This Might Work!

My job is not subject to hourly requirements.

This is a fancy way of saying that I can work when I want to, within certain boundaries.  I do have to work, unless there is nothing going on.  I never have to come to work and sit there.  There are no time clocks.  I hate those things, anyway.

Except.

Fact of the matter is that I don’t do that much real work.  I don’t do ANY real work in the old-timer sense, where I have actual physical labor that I perform.  No, I push paper around and rearrange pixels on a computer screen.  Still, the work of connecting people that need money with people that have money pays, so it must have some value.  Problem is, it’s very hard to quantify that work.  Can I do it in 10 minutes a day?  Can I do it in half an hour?  An hour?  Two?  Five?

I didn’t know.  A month ago it became important to me to discover how much time I was really spending working at my mortgage business in any given week.  This is time exclusive of Rotary meetings, exclusive of teaching school, exclusive of Heart-2-Home Board meetings, even exclusive of time I spend at work but surfing the Internet.  So I counted, and I’ve been counting for four weeks.

No, I will not share the results.  They embarrass me.  And I think I came a ways toward discovering one of the reasons that my success has not been as incandescent at it otherwise ought to be.

With all due respect to Tim Ferriss, whom I admire greatly, right now it is important to me personally to put some time into my business.  I want always to make that time more productive, but at the moment all I’m counting IS productive time, so that takes some care of itself.  I made a commitment to a partner that I would work – really do productive work – for at least a certain number of hours a week, even though I don’t strictly have to.  It’s been interesting.

But the reason for this post is that today was a victory.  I was a few hours short coming into this morning, as in, in a normal workday I would not get to my commitment for the week, which would necessitate my working on Saturday, a thing I almost never do (for good reasons).  When the baby got me up at 4:30, instead of going back to bed, I got dressed, went downstairs, and began to work.  Not at all coincidentally, I was able to make progress on some things that have been neglected, things that I believe will allow me to generate more work for myself and more business for the company.  Being a creator, I saw that this was good.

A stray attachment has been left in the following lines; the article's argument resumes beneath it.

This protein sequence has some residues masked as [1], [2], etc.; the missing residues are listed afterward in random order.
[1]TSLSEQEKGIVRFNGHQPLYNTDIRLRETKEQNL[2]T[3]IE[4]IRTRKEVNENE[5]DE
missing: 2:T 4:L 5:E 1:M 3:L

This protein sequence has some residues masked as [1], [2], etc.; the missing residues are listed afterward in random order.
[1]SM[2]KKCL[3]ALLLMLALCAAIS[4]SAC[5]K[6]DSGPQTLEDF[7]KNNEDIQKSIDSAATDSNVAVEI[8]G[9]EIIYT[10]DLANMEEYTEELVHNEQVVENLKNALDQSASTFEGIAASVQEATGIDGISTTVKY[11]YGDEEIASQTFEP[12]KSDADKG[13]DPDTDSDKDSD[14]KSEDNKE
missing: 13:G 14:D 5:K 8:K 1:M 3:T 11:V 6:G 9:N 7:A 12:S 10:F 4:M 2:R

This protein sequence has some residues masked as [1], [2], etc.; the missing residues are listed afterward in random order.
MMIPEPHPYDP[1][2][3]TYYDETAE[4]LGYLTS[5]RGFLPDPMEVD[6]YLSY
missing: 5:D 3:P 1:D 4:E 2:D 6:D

It would never have happened if I hadn’t set a time commitment for myself, and that would never have happened if I hadn’t started measuring what I was actually doing with my time.  It’s only one day.  But this thing might actually work.

2 Responses to “This Might Work!”

  • It’s funny how much work gets done when we just get on with doing some work.

  • Tod Hansmann says:

    I recently discovered that over the last several years I have lost my ability to focus and I overthink what work I do because of it. This basically amounts to me running around in circles, and only part of that cycle being what I would call productive progress.

    Since then, I’ve cut out a lot of distractions (emails like this are not one of those I cut out). I often say to myself, “Don’t think about how to do it. Do it, and you’ll think along the way where necessary.” It’s gotten about 100x more work done in the last few days that I’ve been applying it. Makes me feel better, too.

    Maybe we all could benefit from a little more focus. WSJ had an article about how some studies are showing we’re becoming less and less able to focus as we consume more and more distracting media. Ads everywhere, massive amounts of everyday things vying for our attention, the pressure to “multi-task” as it were. I don’t know how true it is or not, but I know I personally have the problems described for whatever reason. Hopefully we’ll all get better and get more work done =c)

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